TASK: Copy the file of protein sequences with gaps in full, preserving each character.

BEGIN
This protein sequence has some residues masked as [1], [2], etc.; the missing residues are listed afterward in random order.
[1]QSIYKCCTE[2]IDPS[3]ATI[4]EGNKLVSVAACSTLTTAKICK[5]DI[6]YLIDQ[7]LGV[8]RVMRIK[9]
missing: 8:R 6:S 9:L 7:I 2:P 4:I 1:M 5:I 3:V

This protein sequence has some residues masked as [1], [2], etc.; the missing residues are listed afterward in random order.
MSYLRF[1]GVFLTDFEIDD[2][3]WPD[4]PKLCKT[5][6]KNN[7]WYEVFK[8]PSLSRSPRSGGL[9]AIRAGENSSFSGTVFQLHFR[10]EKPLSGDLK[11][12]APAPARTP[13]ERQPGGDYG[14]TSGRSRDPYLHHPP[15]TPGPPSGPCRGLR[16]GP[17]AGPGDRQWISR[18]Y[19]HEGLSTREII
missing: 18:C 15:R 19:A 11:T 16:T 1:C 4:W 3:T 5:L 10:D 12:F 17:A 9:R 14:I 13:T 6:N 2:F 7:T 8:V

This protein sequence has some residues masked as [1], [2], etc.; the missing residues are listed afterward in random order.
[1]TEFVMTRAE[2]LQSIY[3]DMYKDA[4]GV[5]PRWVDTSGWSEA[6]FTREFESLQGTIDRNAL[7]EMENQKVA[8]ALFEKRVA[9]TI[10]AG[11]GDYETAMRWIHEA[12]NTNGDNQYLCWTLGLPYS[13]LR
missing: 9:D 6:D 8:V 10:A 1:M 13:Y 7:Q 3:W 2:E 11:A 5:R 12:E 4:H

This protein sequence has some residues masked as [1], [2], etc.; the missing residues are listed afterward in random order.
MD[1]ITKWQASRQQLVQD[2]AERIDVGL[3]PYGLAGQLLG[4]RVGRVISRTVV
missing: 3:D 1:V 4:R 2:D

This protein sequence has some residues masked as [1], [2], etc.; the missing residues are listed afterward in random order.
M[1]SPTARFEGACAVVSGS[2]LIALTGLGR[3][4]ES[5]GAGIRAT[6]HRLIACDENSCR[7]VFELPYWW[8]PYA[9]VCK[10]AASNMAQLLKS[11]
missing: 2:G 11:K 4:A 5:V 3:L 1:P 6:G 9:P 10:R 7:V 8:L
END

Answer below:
This protein sequence has some residues masked as [1], [2], etc.; the missing residues are listed afterward in random order.
[1]QSIYKCCTE[2]IDPS[3]ATI[4]EGNKLVSVAACSTLTTAKICK[5]DI[6]YLIDQ[7]LGV[8]RVMRIK[9]
missing: 8:R 6:S 9:L 7:I 2:P 4:I 1:M 5:I 3:V

This protein sequence has some residues masked as [1], [2], etc.; the missing residues are listed afterward in random order.
MSYLRF[1]GVFLTDFEIDD[2][3]WPD[4]PKLCKT[5][6]KNN[7]WYEVFK[8]PSLSRSPRSGGL[9]AIRAGENSSFSGTVFQLHFR[10]EKPLSGDLK[11][12]APAPARTP[13]ERQPGGDYG[14]TSGRSRDPYLHHPP[15]TPGPPSGPCRGLR[16]GP[17]AGPGDRQWISR[18]Y[19]HEGLSTREII
missing: 18:C 15:R 19:A 11:T 16:T 1:C 4:W 3:T 5:L 10:D 12:F 17:A 9:R 14:I 13:T 6:N 2:F 7:T 8:V

This protein sequence has some residues masked as [1], [2], etc.; the missing residues are listed afterward in random order.
[1]TEFVMTRAE[2]LQSIY[3]DMYKDA[4]GV[5]PRWVDTSGWSEA[6]FTREFESLQGTIDRNAL[7]EMENQKVA[8]ALFEKRVA[9]TI[10]AG[11]GDYETAMRWIHEA[12]NTNGDNQYLCWTLGLPYS[13]LR
missing: 9:D 6:D 8:V 10:A 1:M 13:Y 7:Q 3:W 2:E 11:A 5:R 12:E 4:H

This protein sequence has some residues masked as [1], [2], etc.; the missing residues are listed afterward in random order.
MD[1]ITKWQASRQQLVQD[2]AERIDVGL[3]PYGLAGQLLG[4]RVGRVISRTVV
missing: 3:D 1:V 4:R 2:D

This protein sequence has some residues masked as [1], [2], etc.; the missing residues are listed afterward in random order.
M[1]SPTARFEGACAVVSGS[2]LIALTGLGR[3][4]ES[5]GAGIRAT[6]HRLIACDENSCR[7]VFELPYWW[8]PYA[9]VCK[10]AASNMAQLLKS[11]
missing: 2:G 11:K 4:A 5:V 3:L 1:P 6:G 9:P 10:R 7:V 8:L